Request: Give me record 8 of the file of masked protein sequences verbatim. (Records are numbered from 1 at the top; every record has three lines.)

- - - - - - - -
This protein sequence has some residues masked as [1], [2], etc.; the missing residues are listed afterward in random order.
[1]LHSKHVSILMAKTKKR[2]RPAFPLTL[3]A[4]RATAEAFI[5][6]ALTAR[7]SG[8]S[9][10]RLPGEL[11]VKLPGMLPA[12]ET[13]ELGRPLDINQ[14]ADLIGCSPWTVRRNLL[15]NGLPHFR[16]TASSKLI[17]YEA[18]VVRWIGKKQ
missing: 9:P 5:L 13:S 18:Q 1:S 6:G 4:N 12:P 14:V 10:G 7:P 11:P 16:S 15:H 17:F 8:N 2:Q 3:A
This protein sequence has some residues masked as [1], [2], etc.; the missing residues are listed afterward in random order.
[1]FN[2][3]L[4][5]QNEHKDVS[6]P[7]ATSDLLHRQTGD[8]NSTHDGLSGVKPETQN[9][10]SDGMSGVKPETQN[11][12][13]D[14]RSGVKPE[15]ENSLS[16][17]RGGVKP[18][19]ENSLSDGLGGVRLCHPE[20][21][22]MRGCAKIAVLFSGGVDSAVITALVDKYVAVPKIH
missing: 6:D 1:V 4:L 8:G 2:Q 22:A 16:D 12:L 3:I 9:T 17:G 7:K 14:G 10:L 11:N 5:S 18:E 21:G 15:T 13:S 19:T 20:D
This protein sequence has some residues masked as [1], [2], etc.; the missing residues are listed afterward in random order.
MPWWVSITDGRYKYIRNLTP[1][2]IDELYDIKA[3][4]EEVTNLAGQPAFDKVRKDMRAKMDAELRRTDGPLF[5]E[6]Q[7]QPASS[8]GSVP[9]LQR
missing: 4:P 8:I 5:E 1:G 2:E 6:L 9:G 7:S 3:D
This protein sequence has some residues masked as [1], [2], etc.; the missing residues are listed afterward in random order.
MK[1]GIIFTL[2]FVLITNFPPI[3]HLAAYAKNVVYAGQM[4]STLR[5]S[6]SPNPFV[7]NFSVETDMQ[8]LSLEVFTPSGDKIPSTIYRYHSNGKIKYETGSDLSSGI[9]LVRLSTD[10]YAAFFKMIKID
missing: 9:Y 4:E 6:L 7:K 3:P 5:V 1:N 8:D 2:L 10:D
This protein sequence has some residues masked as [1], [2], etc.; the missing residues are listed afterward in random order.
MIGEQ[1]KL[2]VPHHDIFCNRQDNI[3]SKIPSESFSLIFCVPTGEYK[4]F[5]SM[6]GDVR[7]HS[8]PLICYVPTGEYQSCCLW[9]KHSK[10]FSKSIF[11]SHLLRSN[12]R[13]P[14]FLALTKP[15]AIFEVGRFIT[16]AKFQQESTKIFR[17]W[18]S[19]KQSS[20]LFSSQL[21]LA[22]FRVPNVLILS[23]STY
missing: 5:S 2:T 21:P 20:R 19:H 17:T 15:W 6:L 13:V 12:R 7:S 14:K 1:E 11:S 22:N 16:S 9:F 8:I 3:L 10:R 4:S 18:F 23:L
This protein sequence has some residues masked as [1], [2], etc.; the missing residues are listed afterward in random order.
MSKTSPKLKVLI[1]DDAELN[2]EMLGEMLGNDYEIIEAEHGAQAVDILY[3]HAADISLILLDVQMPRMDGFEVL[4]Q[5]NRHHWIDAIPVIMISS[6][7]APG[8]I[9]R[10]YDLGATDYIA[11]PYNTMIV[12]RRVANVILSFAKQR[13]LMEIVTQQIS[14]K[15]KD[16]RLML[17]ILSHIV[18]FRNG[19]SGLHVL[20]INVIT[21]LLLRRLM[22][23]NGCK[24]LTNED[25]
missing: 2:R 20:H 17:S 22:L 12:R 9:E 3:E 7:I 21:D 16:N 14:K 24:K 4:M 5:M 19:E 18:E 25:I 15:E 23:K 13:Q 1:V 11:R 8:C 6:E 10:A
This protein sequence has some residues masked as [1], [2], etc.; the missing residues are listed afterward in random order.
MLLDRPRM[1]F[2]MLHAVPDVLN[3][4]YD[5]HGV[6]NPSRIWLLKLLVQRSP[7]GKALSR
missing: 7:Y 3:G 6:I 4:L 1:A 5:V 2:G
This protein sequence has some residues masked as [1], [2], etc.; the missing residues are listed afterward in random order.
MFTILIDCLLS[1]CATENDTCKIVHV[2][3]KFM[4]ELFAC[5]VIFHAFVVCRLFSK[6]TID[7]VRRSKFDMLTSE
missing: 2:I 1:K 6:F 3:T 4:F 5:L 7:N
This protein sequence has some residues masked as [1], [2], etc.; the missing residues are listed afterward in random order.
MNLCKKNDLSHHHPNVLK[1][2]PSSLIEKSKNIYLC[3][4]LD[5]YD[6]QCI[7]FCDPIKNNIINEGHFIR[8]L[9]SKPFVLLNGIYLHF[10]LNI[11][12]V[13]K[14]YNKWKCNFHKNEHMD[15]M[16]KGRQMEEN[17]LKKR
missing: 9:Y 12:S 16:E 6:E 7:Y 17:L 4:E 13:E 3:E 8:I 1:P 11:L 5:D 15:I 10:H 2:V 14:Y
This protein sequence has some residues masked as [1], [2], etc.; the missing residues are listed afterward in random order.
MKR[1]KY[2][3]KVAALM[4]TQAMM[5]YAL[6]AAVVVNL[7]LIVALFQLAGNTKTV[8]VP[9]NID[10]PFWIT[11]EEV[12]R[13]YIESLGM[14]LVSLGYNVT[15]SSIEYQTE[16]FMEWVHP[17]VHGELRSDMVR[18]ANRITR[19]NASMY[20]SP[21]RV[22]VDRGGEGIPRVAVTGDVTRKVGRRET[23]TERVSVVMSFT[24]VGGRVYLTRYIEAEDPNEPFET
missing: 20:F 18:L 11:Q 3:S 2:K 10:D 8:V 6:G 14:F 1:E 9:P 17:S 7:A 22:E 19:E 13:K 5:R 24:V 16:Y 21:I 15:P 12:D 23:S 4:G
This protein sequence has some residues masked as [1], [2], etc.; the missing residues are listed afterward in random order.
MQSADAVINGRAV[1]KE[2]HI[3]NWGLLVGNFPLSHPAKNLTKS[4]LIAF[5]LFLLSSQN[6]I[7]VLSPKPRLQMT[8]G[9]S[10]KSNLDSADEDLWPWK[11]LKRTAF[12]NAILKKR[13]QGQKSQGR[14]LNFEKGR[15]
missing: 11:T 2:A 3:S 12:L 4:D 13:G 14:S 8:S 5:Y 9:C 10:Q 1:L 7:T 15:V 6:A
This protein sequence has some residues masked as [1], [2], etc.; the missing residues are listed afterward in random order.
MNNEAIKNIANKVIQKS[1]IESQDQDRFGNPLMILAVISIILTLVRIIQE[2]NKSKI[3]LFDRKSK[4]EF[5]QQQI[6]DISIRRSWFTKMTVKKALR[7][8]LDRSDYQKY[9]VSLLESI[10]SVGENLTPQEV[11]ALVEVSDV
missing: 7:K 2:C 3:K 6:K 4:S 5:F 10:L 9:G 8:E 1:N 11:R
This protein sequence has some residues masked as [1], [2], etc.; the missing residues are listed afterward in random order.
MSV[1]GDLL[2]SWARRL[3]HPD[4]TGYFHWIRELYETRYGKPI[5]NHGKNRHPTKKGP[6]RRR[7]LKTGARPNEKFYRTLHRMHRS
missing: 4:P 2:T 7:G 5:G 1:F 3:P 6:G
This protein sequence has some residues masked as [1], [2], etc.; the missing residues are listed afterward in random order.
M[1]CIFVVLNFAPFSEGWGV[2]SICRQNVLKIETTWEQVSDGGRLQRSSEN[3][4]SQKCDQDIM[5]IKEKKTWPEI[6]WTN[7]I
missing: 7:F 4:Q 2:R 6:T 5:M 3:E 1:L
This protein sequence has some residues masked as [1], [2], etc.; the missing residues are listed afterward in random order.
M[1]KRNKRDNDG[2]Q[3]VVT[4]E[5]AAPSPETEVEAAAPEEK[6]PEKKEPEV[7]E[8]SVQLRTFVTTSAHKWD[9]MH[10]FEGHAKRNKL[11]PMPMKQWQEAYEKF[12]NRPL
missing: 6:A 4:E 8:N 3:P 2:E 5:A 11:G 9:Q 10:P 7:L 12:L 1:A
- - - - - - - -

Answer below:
This protein sequence has some residues masked as [1], [2], etc.; the missing residues are listed afterward in random order.
MFTILIDCLLS[1]CATENDTCKIVHV[2][3]KFM[4]ELFAC[5]VIFHAFVVCRLFSK[6]TID[7]VRRSKFDMLTSE
missing: 2:I 1:K 6:F 3:T 4:F 5:L 7:N